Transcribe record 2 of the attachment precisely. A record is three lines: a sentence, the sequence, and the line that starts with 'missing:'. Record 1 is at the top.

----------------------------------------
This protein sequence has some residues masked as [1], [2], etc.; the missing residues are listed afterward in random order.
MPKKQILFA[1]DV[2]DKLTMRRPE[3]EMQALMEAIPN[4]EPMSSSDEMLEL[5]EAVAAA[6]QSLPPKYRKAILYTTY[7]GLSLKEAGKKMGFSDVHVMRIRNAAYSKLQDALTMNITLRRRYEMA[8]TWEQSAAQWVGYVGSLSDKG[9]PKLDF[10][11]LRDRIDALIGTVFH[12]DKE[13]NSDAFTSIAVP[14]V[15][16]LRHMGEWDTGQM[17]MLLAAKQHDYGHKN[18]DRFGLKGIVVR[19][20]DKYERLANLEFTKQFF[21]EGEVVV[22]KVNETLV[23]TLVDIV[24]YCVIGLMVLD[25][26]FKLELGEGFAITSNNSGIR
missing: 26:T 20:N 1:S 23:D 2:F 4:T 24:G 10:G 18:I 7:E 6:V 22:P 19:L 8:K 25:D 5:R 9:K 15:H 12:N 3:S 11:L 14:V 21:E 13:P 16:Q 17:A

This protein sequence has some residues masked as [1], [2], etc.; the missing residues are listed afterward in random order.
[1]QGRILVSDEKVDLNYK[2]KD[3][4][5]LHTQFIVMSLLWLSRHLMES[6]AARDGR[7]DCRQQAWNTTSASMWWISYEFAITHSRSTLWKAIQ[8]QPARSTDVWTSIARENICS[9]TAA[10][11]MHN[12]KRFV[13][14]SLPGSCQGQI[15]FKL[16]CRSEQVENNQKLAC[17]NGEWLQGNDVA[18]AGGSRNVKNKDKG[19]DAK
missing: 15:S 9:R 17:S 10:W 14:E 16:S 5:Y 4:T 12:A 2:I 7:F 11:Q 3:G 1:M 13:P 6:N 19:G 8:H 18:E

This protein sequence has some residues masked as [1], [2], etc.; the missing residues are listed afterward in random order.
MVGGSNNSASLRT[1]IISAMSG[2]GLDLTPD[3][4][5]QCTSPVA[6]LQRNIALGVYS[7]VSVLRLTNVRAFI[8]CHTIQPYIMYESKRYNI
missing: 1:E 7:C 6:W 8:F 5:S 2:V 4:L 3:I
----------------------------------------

This protein sequence has some residues masked as [1], [2], etc.; the missing residues are listed afterward in random order.
[1]QGRILVSDEKVDLNYK[2]KD[3][4][5]LHTQFIVMSLLWLSRHLMES[6]AARDGR[7]DCRQQAWNTTSASMWWISYEFAITHSRSTLWKAIQ[8]QPARSTDVWTSIARENICS[9]TAA[10][11]MHN[12]KRFV[13][14]SLPGSCQGQI[15]FKL[16]CRSEQVENNQKLAC[17]NGEWLQGNDVA[18]AGGSRNVKNKDKG[19]DAK
missing: 15:S 9:R 17:S 10:W 14:E 16:S 5:Y 4:T 12:A 2:I 7:F 11:Q 3:G 1:M 13:P 6:N 19:G 8:H 18:E